A name of majestic ambiguity



Throughout the Jewish world, Shabbat Shemot is the Sabbath on which the opening chapters of Exodus, verses overflowing with action and mystery, are read in our synagogues.  I am particularly drawn to the first 15 verses of the third chapter, which tell of Moses’ encounter with God at the burning bush.

Moses is shepherding the flocks of his father-in-law Jethro; as he approaches the edge of the wilderness, Moses turns aside to take a close look at the marvelous sight of a thorn bush that is all ablaze, yet is not being consumed.  God addresses Moses from out of the flames and instructs him to lead the Israelites from their slavery in Egypt to “a land flowing with milk and honey.”  When Moses asks God for His name, He replies, Ehyeh asher Ehyeh, words of majestic ambiguity, which roughly translate to  “I will be Who I will be.”

Unfortunately, the King James Bible (1604-1611) – that masterpiece of English literature, whose stately rhythms and rich sonorities influence our language to this very day – fails to capture the Hebrew’s sense of a God whose very essence is change; the King James translation, “I AM THAT I AM,” emphasizes God’s rocklike stability rather than God’s divine dynamism.  By way of contrast, Martin Luther’s 1534 translation into German, “Ich werde sein, der ich sein werde,” does manage to convey the sense of the ever-evolving and growing God embodied in the Hebrew original. 

This year Shabbat Shemot fell on Jan. 10, a morning on which I had the privilege of leading the Torah study held at Providence’s Temple Beth-El prior to their weekly Shabbat worship service.  Though I had resolved to focus our discussion on the many ways of interpreting Ehyeh asher Ehyeh, I found myself wrestling with the question of how to approach such a complex and weighty subject. 

After considerable reflection, I decided to use a simple technique that has proved effective in a number of poetry workshops I have led over the years; as they gathered around the table, I asked the twenty or so students – among them, Rabbi Sarah Mack and Cantor Judith Seplowin – to write down a noun on a small slip of paper and to place their chosen word in a plastic bag.  I then asked each student, who ranged in age from 11 to 84, to reach into the bag without looking and draw out a single word.  The following nouns were in the bag: home, elephant, bird (twice), football, candle, bagel, whale, rabbit, Aruba, trader, book, frog, midwife, tree (twice), brick, child, mountain.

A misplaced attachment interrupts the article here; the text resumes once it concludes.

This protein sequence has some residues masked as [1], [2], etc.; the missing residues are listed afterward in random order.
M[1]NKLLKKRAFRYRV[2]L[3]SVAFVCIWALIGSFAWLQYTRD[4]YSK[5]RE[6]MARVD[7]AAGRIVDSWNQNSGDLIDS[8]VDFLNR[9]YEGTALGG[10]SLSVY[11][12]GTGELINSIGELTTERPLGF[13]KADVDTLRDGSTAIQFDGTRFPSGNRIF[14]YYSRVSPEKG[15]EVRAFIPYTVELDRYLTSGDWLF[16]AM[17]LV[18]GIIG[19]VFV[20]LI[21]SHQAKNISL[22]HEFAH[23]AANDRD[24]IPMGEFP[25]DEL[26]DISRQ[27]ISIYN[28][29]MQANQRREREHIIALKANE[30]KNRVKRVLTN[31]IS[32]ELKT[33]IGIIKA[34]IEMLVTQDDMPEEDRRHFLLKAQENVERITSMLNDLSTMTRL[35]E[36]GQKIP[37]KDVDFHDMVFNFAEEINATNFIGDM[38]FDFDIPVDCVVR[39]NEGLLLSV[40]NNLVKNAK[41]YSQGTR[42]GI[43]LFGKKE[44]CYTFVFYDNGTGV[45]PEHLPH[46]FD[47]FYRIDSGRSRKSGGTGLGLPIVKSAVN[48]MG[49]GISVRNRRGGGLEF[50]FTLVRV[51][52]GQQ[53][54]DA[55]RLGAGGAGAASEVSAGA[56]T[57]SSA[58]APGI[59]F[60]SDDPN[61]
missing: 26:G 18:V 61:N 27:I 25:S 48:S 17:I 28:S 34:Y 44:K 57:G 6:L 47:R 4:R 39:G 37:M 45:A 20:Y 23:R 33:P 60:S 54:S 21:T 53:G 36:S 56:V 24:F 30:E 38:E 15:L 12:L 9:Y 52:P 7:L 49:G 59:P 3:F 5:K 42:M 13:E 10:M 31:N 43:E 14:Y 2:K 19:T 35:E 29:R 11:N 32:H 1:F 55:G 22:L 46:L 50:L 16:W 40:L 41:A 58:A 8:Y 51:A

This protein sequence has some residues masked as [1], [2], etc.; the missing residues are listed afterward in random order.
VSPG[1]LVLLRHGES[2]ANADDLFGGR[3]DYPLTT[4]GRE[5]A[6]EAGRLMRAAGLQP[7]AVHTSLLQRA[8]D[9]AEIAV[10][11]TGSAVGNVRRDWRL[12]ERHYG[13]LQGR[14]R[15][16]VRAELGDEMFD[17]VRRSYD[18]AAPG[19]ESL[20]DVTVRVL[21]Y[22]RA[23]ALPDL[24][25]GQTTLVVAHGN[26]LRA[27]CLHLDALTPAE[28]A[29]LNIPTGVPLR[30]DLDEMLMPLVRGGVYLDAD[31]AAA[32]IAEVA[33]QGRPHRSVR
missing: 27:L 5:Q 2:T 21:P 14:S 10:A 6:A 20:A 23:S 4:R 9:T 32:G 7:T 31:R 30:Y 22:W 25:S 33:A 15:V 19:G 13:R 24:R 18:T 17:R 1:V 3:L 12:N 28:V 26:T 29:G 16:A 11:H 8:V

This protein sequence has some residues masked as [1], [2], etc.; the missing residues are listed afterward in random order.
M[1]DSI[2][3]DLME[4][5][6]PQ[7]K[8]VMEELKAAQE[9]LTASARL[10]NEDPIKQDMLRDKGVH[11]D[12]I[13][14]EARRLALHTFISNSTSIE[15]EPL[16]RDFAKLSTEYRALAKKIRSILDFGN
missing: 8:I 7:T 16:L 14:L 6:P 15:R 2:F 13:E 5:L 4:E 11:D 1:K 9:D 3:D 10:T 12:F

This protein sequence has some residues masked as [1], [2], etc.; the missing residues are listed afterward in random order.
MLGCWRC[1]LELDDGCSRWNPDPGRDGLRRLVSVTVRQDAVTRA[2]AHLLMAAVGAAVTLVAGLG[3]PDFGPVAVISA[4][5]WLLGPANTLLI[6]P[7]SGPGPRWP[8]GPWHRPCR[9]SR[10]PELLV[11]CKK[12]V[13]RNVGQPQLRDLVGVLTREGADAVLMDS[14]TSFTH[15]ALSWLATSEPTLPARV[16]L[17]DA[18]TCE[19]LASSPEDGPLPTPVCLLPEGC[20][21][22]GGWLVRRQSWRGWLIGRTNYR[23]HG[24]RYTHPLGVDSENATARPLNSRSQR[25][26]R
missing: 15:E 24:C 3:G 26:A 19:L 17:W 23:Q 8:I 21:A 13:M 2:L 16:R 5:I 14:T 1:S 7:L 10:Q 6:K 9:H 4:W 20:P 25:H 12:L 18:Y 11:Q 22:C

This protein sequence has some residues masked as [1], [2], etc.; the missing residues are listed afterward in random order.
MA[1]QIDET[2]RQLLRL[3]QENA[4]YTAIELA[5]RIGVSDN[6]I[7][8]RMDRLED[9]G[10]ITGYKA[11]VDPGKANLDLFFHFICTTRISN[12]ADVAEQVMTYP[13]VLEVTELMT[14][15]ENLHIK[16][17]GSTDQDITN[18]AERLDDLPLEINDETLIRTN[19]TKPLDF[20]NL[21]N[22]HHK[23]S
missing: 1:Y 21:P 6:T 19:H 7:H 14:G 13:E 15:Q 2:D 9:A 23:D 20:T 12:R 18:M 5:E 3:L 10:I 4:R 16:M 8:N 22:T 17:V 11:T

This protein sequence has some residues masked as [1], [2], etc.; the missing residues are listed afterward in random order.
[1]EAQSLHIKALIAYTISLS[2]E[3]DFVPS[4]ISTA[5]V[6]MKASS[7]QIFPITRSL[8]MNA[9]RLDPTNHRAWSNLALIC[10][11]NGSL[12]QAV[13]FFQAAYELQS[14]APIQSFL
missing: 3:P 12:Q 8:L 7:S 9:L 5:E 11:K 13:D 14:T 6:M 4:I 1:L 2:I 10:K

For the final step, I asked each student to complete the sentence, “God is like (the noun) because...”  As we shared the results of this simple exercise, we all felt drawn closer to the text of the Torah, to the limitless possibilities contained within God’s name, Ehyeh asher Eyheh, a name of majestic ambiguity.  One student wrote with simple elegance, “God is like a candle in that both bring light to the world.” 

Another employed the metaphor of the humble bagel to touch upon the mystical notion of tsimtsum, God’s voluntary Self-withdrawal to make room for creation: “God is like a bagel, round as the world, with space in the middle for including all things.” 

A third individual compared God to a midwife, “because He brings forth life” and “because He is a source of support for people in difficult circumstances.”

The man who drew from the bag the word “football” exhibited both his wit and his unwitting theological acumen by declaring, “The name of God is kicked around like a football.”

This “noun-in-the-bag” approach turned out to be so joyfully rewarding in part because the exercise forced all of us to rely upon our “right brain” imaginations rather than our “left brain” reasoning.  The structure of this mini-lesson did not leave us the time to be reasonable, to figure out in orderly fashion the possible meanings of Ehyeh asher Ehyeh.  We were only given a minute or two to place the nouns which came our way within a divine context – be the noun “candle” or “bagel” or “midwife;” or “Aruba” or “frog” or “trader,” for that matter.

I would further suggest that rational “proofs” of God’s existence only provide proof to those who already happen to be believers.  On the contrary, it is by the magic of metaphor, by comparing the Incomparable and Infinite One to a tree or a child or a book, that we come to experience God as a Presence of ever-changing possibility. 

I was a participant-observer in this exercise and had the good fortune to pick the noun “home.”  Mindful of God’s Self-identification as Ehyeh asher Ehyeh, I wrote: “God is HOME, bayit, HaMakom, The Place, the alpha and the omega, the beginning of all beginnings, the end of all ends.”


James B. Rosenberg is rabbi emeritus at Temple Habonim in Barrington. Contact him at rabbiemeritus@templehabonim.org.